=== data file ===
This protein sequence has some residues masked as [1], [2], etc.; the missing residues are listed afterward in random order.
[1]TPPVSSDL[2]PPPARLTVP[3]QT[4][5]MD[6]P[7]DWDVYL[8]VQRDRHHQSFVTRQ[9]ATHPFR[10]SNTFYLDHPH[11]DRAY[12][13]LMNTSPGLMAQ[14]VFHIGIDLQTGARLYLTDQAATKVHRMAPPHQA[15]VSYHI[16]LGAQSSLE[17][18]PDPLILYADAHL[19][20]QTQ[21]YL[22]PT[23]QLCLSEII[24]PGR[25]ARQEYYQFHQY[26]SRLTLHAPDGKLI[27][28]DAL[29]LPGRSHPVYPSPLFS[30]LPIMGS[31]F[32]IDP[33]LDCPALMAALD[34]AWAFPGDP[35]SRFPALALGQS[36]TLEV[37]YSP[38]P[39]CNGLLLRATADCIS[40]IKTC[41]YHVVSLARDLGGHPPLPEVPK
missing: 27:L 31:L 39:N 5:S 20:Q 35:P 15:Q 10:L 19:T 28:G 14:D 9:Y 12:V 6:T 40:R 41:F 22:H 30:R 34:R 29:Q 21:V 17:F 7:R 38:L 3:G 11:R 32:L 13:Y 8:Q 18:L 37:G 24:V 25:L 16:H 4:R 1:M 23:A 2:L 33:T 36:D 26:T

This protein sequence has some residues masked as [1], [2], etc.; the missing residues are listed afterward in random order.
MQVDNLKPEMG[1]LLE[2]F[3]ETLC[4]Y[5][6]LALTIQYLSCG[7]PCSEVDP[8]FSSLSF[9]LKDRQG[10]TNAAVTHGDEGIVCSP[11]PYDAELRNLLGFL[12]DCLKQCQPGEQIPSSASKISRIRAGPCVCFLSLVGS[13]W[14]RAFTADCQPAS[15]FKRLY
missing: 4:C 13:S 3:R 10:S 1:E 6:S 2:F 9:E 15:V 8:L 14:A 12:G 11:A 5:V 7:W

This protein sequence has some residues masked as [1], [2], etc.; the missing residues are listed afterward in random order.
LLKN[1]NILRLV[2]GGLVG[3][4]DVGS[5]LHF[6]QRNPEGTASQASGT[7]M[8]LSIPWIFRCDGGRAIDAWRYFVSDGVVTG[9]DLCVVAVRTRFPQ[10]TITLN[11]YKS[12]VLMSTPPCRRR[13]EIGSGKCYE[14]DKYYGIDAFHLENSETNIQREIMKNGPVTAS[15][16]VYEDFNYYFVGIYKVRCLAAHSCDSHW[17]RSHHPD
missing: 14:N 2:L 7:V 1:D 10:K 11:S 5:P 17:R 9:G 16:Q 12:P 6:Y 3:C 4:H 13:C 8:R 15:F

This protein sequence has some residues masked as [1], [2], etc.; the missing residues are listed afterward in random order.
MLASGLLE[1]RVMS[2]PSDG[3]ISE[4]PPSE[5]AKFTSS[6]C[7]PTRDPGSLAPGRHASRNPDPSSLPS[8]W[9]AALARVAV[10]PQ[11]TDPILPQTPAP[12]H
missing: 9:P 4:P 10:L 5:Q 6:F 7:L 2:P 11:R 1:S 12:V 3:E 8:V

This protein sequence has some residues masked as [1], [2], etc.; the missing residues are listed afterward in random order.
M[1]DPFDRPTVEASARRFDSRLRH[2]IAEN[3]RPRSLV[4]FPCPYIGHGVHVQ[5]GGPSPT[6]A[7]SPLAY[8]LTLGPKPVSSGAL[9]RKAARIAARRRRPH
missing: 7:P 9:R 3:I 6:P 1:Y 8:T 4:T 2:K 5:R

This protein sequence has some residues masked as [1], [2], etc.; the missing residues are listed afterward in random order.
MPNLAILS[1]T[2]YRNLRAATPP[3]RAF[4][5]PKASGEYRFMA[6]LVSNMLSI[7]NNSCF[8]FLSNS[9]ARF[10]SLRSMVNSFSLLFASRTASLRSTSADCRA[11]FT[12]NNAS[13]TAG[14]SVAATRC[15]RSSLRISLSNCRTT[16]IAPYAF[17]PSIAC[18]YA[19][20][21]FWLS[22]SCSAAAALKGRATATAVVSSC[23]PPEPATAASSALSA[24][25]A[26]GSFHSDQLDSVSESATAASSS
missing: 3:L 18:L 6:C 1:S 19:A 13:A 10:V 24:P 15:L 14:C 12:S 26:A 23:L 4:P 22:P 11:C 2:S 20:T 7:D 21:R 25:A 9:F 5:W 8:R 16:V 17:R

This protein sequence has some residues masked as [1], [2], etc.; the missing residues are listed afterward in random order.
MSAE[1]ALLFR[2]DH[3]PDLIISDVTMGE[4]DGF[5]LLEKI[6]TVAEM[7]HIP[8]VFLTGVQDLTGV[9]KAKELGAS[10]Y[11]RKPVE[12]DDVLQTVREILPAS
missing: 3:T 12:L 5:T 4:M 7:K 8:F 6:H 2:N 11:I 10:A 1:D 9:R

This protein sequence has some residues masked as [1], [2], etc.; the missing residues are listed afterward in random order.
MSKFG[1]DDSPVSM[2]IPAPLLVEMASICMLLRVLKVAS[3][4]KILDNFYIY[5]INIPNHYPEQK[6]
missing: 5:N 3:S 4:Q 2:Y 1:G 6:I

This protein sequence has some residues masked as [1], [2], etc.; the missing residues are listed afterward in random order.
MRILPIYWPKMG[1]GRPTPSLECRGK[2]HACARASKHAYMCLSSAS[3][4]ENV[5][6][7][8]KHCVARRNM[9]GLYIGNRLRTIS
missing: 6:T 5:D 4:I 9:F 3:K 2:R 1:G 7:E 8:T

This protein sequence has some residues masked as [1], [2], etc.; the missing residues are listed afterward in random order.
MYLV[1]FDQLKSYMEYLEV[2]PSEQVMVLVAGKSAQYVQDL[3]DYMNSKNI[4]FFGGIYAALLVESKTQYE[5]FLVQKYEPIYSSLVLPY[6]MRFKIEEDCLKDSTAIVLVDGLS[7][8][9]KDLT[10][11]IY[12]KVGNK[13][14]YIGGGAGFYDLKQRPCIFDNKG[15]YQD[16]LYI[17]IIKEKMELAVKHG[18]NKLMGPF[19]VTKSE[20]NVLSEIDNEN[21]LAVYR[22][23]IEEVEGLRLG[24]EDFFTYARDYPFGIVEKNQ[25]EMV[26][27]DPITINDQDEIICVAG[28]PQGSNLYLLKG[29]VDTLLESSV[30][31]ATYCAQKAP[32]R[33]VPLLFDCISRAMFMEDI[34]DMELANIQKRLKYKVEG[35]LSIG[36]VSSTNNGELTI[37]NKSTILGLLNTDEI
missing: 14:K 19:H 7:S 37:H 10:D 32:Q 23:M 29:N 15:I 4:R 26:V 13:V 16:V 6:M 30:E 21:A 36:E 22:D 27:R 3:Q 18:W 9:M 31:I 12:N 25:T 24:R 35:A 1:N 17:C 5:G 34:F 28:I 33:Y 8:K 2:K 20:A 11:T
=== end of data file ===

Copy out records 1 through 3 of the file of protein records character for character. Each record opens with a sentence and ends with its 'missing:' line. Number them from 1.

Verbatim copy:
This protein sequence has some residues masked as [1], [2], etc.; the missing residues are listed afterward in random order.
[1]TPPVSSDL[2]PPPARLTVP[3]QT[4][5]MD[6]P[7]DWDVYL[8]VQRDRHHQSFVTRQ[9]ATHPFR[10]SNTFYLDHPH[11]DRAY[12][13]LMNTSPGLMAQ[14]VFHIGIDLQTGARLYLTDQAATKVHRMAPPHQA[15]VSYHI[16]LGAQSSLE[17][18]PDPLILYADAHL[19][20]QTQ[21]YL[22]PT[23]QLCLSEII[24]PGR[25]ARQEYYQFHQY[26]SRLTLHAPDGKLI[27][28]DAL[29]LPGRSHPVYPSPLFS[30]LPIMGS[31]F[32]IDP[33]LDCPALMAALD[34]AWAFPGDP[35]SRFPALALGQS[36]TLEV[37]YSP[38]P[39]CNGLLLRATADCIS[40]IKTC[41]YHVVSLARDLGGHPPLPEVPK
missing: 27:L 31:L 39:N 5:S 20:Q 35:P 15:Q 10:L 19:T 28:G 14:D 9:Y 12:V 6:T 40:R 41:F 22:H 30:R 34:R 29:Q 21:V 17:F 7:R 38:L 3:G 11:R 32:L 13:Y 8:Q 18:L 37:G 24:V 25:L 16:H 4:R 1:M 23:A 2:L 33:T 36:D 26:T

This protein sequence has some residues masked as [1], [2], etc.; the missing residues are listed afterward in random order.
MQVDNLKPEMG[1]LLE[2]F[3]ETLC[4]Y[5][6]LALTIQYLSCG[7]PCSEVDP[8]FSSLSF[9]LKDRQG[10]TNAAVTHGDEGIVCSP[11]PYDAELRNLLGFL[12]DCLKQCQPGEQIPSSASKISRIRAGPCVCFLSLVGS[13]W[14]RAFTADCQPAS[15]FKRLY
missing: 4:C 13:S 3:R 10:S 1:E 6:S 2:F 9:E 15:V 8:L 14:A 12:G 11:A 5:V 7:W

This protein sequence has some residues masked as [1], [2], etc.; the missing residues are listed afterward in random order.
LLKN[1]NILRLV[2]GGLVG[3][4]DVGS[5]LHF[6]QRNPEGTASQASGT[7]M[8]LSIPWIFRCDGGRAIDAWRYFVSDGVVTG[9]DLCVVAVRTRFPQ[10]TITLN[11]YKS[12]VLMSTPPCRRR[13]EIGSGKCYE[14]DKYYGIDAFHLENSETNIQREIMKNGPVTAS[15][16]VYEDFNYYFVGIYKVRCLAAHSCDSHW[17]RSHHPD
missing: 14:N 2:L 7:V 1:D 10:K 11:S 5:P 17:R 9:G 16:Q 12:P 6:Y 3:C 4:H 13:C 8:R 15:F